Professor and historian Arthur Herman on the Iran military option.
HH: Joined now by Arthur Herman. He is a prolific writer, author of How the Scots Invented The Modern World, as well as To Rule The Waves: How The British Navy Shaped the Modern World, and of a Commentary Magazine article that turned a lot of heads this month. Professor Herman, welcome. Good to have you.
AH: It’s a great pleasure to be on, be able to talk about my article.
HH: I look forward to…I just have one bone to pick. Shouldn’t it really be how the Scots-Irish invented the modern world, and how the British navy ran by the Scots-Irish shaped the modern world?
AH: No, Jim Webb stole that, and used it to get into the U.S. Senate, so I’m not going to go that direction.
HH: The reaction to your Commentary piece, which is entitled Getting Serious About Iran: A Military Option, must have been somewhat ferocious.
AH: Well, it was. I mean, a lot of people, and understandably so, are very gunshy about getting involved in another shooting war in the Middle East. And I am not in the article saying that that’s the step that we need to do right now. What I am saying is that it’s going to be inevitable unless we start taking some serious steps to prepare for a showdown with Iran for control of the Persian Gulf, not just over their nuclear status, and their attempt to get a nuclear bomb, but also about their rise to becoming the dominant regional power in the Middle East. And this is something that we really have to worry about, and start to prepare militarily to deal with.
HH: The Arthur Herman plan begins with announcements that we will tolerate no interference in the Straits of Hormuz, that we will halt Iranian oil shipments, that we would blow up Iran’s gasoline refineries, that we would reduce Iran’s capacity to respond via marine operations against key Iranian oil assets, and that we basically reprise ’86-’88, when we did pretty much the same stuff. Can you expand on that for the benefit of the ’86-’88 period, Professor Herman, for the benefit of the audience?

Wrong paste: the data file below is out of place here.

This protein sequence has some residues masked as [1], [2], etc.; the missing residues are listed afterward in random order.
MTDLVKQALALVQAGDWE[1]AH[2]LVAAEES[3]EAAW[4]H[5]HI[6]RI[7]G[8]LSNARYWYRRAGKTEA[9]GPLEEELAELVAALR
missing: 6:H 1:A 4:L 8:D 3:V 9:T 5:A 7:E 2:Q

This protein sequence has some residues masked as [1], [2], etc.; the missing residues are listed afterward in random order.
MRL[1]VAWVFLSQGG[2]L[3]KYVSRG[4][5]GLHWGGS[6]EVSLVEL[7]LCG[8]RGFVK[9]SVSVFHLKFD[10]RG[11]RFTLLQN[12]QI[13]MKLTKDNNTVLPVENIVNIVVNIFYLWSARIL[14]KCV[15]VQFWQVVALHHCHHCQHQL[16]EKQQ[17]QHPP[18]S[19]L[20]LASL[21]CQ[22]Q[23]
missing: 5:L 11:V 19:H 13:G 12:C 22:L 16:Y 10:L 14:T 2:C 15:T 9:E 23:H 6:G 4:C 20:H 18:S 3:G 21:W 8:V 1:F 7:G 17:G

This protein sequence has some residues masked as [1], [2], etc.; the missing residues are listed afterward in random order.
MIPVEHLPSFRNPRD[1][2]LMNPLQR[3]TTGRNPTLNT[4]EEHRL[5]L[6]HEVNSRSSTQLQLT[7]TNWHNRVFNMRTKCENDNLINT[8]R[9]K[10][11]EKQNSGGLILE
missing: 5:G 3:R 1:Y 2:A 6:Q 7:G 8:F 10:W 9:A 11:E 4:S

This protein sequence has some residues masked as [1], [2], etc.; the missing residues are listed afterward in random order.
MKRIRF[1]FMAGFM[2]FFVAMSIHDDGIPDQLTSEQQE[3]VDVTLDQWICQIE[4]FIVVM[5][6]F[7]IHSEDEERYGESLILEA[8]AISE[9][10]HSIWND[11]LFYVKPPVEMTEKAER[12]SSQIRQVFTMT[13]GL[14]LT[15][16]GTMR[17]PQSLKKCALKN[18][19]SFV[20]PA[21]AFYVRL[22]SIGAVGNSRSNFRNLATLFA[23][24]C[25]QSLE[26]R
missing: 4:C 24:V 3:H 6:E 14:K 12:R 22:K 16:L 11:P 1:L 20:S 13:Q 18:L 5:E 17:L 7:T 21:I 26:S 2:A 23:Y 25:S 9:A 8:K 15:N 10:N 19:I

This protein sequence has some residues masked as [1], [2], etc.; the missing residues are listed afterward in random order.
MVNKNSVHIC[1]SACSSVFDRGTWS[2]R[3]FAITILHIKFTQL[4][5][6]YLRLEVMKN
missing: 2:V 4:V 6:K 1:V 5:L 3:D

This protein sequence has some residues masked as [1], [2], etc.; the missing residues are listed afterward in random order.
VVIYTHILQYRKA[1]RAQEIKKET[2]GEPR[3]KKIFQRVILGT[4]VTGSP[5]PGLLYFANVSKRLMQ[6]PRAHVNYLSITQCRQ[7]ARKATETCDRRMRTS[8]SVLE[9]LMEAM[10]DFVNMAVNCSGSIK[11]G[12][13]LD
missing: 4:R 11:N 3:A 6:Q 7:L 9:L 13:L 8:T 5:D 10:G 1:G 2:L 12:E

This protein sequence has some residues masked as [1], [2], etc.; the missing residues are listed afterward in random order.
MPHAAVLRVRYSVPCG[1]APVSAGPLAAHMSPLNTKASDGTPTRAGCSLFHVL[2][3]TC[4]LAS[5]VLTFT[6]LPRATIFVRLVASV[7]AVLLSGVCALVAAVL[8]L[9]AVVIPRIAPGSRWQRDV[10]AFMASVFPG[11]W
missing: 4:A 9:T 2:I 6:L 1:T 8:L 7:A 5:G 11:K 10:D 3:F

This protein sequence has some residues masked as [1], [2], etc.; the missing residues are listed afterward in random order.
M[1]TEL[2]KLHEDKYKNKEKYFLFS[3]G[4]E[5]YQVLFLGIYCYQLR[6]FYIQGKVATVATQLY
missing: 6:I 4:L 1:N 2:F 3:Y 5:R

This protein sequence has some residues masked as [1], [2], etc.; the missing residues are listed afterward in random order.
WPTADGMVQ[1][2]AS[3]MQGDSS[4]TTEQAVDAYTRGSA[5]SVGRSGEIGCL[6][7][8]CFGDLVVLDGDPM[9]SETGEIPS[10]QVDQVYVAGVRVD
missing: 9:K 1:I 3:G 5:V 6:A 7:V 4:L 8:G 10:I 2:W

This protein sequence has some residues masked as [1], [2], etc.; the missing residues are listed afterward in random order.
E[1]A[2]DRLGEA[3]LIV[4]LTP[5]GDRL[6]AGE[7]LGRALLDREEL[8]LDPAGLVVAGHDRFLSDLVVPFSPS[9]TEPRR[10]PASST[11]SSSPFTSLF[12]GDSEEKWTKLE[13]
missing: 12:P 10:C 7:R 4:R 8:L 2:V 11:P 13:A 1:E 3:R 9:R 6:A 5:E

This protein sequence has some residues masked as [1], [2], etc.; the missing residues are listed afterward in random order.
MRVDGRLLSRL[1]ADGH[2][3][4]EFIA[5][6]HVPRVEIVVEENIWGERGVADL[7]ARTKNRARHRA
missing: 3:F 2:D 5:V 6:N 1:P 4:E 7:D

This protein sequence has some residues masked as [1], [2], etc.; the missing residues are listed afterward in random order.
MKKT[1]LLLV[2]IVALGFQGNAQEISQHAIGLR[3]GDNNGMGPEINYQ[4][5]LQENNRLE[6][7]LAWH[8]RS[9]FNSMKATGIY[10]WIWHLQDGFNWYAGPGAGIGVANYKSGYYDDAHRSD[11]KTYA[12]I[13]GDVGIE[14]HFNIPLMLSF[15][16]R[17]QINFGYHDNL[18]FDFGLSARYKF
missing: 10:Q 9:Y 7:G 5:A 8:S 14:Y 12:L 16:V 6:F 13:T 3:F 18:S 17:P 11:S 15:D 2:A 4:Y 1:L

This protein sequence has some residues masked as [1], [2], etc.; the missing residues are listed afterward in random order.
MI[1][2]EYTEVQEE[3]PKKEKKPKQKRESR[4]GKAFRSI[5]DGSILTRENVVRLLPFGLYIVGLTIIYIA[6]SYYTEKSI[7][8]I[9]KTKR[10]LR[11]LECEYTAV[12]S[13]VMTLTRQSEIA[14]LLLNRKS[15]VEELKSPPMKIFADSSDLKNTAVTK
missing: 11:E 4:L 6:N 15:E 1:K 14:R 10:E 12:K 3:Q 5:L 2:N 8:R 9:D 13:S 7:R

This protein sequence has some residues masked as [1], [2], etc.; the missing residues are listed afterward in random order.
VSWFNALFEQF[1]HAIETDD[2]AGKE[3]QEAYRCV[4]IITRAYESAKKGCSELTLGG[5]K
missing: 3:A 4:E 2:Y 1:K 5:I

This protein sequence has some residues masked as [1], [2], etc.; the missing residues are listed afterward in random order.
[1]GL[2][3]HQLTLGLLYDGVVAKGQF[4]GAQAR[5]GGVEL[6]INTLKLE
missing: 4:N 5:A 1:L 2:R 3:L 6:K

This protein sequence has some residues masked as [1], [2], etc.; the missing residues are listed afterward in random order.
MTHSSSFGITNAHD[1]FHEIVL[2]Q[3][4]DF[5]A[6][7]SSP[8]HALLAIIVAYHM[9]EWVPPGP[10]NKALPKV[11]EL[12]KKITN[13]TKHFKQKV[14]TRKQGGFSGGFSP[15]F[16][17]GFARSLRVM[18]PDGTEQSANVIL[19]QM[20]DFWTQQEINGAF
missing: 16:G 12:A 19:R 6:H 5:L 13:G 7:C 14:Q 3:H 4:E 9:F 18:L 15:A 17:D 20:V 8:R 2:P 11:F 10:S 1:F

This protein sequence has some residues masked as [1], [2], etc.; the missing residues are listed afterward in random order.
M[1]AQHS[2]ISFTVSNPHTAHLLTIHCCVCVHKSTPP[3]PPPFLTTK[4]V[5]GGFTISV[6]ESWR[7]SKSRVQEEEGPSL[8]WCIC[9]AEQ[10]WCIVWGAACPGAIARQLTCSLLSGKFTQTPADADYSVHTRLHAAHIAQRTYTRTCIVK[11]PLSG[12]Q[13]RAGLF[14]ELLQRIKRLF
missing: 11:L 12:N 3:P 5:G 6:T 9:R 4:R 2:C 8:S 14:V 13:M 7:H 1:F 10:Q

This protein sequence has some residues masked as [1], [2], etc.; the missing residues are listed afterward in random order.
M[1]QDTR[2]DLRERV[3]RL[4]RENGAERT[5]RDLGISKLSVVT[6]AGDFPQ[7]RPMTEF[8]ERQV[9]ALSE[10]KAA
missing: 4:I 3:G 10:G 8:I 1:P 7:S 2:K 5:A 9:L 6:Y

AH: Well, for a lot of people, they forget the fact that between 1986 and 1988, when Iran and Iraq were in the middle of a ten year war, the United States stepped in to prevent the Iranians from blockading and stopping oil shipments through the Hormuz Straits. And we did a lot of the things that I advocate in this piece are going to be necessary if we’re going to deal with the Iranians now, and that is the U.S. Navy assemble oil tankers into convoys, they reflagged oil tankers, so that it would become clear that attacks on oil tankers by Iranian missiles or missile boats would be an attack on the United States, and we would respond accordingly. And people don’t realize that that so-called tanker war of ’86-’88, in which we really blew the Iranian navy out of the water, was the single largest naval engagement since World War II. And we still have the capacity to engage in that kind of forthright action at sea against the Iranians, and the Iranians have not really rebuilt their navy since that war. So the Iranians…and my point in my article, Hugh, was that they’re much more vulnerable than we realize. The media and people who are kind of war weary with Iraq, understandably so, have kind of blown this Iran issue totally out of proportion, and have really sort of created this kind of paper colossus ruling over the Persian Gulf. And the Iranians have come to believe that themselves. My point is that we need to be clear that we have military options to deal with them straightforwardly, to reduce their ability to become the dominant regional power in the Middle East. Because when that happens, the problems that we see now taking place, the kind of spreading turmoil, is going to get worse and worse. And the West is going to be in a very, very serious predicament if that happens.